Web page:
Insulation Materials - Average read time: 3 minutes

Your attic can have a huge effect on the life of your roof and on your utility bill. It might be worth checking on how well it is insulated, especially since that harsh Michigan winter is coming up quickly as we approach the end of September.

The Department of Energy estimates that a properly insulated attic space can save 10 to 50 percent on your winter heating bill – that’s serious money! What does a properly insulated attic space look like and how can you get one? What material should you use? How much of it?

The Materials

You have three main options for adding insulation to your attic: loose fill, batt (the term used when describing blanket insulation) or spray foam. Loose fill is an option when you have irregular or tight places to fill, but you need to use a piece of machinery that will blow it in. This may not be the best for DIY if you want to avoid special equipment.

The batt insulation can be used for roofs with standard widths between joists and areas where you can move around a bit in order to place it.

The best material available is spray foam, but this can be outside of the scope and abilities of most DIY projects. If you are interested in spray foam installation, call Pro Home Improvement at 888 PRO-1998.

Check On What You Already Have

Get a ruler and see what you’ve already got in place and how thick it’s installed. Anything that’s wet, compressed, stained or moldy should be removed because it’s not helping at all. If you have anything that’s grainy, lightweight and has a shininess to it, it could be vermiculite that may contain asbestos. If that’s the case, stop what you’re doing and call in a professional to help you formulate a plan from there.

R-Values

All materials have corresponding R-values depending on thickness. The Department of Energy recommends R-49 for areas with cold climates and R-38 for areas with moderate climates. Being in the southeast Michigan area, you could make a determination between those two values or just select the R-49.

Graph showing Estimated R Values Per Inch

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Potential Tax Savings

There is always a possibility that there are some state or federal tax credits for improving the energy efficiency of your home. Check this site to see what’s currently available http://energy.gov/savings.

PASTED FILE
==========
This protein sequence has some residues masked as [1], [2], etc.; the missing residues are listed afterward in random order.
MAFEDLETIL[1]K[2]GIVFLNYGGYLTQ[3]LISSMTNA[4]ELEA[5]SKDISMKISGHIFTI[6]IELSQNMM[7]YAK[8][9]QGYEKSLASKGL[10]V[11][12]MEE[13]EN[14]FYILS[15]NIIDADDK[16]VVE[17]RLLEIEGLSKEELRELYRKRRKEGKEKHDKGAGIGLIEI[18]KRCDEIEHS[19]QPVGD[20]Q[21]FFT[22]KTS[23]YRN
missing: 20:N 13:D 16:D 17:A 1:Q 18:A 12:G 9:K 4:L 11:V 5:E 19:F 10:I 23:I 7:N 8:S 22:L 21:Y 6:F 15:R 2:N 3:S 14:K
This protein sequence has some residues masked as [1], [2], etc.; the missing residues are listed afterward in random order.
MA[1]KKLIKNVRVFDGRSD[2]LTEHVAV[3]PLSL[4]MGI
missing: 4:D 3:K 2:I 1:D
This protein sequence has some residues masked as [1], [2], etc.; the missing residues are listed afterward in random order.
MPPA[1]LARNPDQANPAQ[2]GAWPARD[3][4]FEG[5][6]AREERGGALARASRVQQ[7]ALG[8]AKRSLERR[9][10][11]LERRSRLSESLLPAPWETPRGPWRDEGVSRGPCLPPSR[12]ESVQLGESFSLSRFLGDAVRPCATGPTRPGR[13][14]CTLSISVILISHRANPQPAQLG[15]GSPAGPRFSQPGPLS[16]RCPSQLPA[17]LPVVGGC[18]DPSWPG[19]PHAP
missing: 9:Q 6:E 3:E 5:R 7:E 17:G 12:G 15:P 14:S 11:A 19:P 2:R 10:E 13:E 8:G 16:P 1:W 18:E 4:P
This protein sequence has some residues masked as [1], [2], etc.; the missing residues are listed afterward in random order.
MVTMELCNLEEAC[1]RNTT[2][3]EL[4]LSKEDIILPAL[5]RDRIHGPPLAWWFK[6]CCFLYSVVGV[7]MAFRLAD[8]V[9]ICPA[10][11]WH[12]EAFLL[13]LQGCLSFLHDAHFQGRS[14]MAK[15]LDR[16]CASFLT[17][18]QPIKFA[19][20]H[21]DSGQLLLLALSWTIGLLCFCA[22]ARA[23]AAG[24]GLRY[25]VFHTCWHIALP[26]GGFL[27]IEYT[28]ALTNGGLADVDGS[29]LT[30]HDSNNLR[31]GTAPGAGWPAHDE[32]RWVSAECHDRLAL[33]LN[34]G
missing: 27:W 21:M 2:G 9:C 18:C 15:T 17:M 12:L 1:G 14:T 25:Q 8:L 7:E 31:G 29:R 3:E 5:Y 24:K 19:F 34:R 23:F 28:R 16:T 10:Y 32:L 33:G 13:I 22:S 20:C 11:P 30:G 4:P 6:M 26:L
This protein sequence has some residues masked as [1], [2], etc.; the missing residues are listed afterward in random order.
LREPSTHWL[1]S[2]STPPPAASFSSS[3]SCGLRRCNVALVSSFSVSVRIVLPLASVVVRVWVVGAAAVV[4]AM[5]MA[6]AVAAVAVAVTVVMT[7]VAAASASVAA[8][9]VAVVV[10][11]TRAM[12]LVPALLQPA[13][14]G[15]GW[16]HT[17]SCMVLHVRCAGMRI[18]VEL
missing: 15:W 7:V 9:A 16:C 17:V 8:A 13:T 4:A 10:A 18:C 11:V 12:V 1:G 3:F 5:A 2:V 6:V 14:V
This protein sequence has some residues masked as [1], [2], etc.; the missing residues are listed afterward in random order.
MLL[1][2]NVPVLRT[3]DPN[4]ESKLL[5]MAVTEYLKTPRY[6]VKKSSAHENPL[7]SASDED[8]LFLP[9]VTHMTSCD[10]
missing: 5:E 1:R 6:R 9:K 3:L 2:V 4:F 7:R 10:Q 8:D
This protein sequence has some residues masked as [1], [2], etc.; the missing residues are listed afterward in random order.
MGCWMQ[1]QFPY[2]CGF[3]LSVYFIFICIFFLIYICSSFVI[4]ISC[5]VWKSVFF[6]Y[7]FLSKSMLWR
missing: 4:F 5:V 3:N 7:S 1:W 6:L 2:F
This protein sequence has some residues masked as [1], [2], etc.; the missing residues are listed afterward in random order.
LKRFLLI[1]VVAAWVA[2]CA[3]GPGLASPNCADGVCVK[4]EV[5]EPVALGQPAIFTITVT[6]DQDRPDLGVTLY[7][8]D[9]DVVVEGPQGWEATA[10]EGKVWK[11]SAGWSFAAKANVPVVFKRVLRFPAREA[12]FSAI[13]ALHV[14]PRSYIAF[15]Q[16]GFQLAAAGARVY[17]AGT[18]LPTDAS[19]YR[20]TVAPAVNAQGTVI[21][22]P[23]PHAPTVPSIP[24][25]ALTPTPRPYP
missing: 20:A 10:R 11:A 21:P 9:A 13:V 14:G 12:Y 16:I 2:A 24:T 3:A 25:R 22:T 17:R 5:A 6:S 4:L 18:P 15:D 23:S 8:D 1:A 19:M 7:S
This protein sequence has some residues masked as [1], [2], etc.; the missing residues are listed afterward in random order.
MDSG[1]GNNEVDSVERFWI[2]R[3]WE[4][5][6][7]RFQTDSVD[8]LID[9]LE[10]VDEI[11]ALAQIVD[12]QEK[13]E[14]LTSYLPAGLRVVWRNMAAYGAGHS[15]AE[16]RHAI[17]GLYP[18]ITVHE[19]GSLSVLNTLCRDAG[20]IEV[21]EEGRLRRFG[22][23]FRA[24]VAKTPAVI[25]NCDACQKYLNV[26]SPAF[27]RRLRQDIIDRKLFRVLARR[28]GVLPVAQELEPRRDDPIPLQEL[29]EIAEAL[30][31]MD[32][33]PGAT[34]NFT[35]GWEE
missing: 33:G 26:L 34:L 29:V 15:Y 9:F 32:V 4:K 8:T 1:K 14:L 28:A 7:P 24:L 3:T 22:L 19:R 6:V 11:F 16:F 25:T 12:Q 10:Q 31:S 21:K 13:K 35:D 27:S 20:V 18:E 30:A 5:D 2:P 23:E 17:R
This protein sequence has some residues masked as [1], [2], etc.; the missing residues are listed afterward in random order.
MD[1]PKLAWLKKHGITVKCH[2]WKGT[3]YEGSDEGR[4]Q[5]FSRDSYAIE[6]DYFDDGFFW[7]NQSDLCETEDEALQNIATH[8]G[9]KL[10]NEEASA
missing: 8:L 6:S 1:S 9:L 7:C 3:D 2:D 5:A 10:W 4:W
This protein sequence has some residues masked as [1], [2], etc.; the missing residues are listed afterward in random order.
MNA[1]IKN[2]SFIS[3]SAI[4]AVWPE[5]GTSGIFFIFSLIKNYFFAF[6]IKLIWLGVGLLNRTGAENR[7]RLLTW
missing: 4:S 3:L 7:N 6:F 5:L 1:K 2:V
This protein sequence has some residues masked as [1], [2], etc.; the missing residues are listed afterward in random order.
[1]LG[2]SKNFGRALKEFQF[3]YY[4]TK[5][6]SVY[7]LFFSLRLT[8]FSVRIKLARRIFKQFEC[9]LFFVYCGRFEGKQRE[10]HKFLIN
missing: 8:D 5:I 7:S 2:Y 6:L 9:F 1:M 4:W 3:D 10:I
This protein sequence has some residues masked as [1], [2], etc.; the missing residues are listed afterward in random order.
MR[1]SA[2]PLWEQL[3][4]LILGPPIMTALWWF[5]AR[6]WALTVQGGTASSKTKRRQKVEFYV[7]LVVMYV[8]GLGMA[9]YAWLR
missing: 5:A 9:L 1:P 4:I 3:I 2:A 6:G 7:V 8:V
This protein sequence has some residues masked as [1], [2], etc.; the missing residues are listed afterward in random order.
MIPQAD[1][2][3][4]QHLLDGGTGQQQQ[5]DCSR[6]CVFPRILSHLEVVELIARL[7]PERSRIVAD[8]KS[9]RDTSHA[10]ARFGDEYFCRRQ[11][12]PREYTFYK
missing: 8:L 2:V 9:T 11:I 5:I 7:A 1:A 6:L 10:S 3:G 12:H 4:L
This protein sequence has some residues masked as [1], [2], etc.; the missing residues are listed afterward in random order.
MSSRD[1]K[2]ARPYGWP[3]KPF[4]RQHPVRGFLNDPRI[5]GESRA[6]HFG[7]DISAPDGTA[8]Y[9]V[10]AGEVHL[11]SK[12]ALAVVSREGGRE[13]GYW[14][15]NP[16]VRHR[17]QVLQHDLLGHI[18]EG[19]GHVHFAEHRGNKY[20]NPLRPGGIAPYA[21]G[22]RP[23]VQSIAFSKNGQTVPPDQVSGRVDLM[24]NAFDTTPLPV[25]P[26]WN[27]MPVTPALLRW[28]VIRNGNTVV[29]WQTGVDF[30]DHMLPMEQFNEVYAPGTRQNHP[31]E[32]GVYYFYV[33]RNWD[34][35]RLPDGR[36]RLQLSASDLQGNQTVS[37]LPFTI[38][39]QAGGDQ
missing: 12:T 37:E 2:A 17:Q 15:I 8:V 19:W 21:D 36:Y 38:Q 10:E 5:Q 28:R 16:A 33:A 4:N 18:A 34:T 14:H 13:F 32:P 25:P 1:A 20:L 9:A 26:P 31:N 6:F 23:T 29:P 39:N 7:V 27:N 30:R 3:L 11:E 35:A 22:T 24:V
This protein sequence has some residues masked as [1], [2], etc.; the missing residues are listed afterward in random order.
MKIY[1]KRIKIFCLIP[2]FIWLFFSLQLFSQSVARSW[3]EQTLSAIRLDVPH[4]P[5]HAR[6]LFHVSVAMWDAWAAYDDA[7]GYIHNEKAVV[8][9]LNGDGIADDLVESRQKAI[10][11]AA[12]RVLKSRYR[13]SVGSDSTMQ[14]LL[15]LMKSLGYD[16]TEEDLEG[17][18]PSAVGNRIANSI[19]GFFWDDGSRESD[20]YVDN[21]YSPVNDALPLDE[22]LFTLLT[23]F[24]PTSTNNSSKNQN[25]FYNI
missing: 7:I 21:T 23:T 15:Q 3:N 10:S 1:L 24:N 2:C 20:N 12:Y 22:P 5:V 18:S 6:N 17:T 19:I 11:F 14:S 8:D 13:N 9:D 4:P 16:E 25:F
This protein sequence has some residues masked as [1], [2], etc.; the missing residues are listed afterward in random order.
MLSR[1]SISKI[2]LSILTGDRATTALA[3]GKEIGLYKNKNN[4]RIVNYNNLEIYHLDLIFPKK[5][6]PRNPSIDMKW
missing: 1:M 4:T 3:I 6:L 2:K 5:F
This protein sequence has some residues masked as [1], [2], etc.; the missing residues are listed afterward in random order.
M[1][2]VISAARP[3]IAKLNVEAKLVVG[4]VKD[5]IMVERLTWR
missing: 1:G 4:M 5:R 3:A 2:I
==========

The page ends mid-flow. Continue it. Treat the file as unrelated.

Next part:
How Much to Buy?

The loose fill and batts will tell you on the package how much square footage they will cover and at what R-value. Go and measure your attic footprint and head off to the store. My tip here is to buy one extra package or two – you can always return them if they are unopened.

Safety First

Make sure you wear gloves, long sleeves, dust mask and goggles to avoid any injuries. Also, make sure you avoid stepping incorrectly in the attic by bring up some boards to step on and some flashlights to light your way.

Ventilation at Your Soffit

If you house uses soffit vents, MAKE SURE you don’t put the insulation up over the soffit area. This will restrict all of your airflow, putting a complete stop to 95% of your attic insulation strategy. When you buy your insulation, buy some insulation baffles to keep those air channels free. Also, make sure you avoid letting insulation rest against the roof deck boards; this can be an easy spot for condensation and mold.

Vapor Barrier

Your existing insulation may already have a vapor barrier in place – inspect this to see if it’s still in good shape. If it is, make sure you buy UNFACED batts to avoid trapping moisture in between new and old layers of insulation. However, when it comes to Spray Foam insulation a separate barrier is not required.

If you need additional help with your insulation job, have a few questions or just need a second opinion, be sure to call the pros at Pro Home Improvement. They can tell you what’s best for your attic space and how you can get it done easily. For more information call Pro Home Improvement today 888-776-1998.


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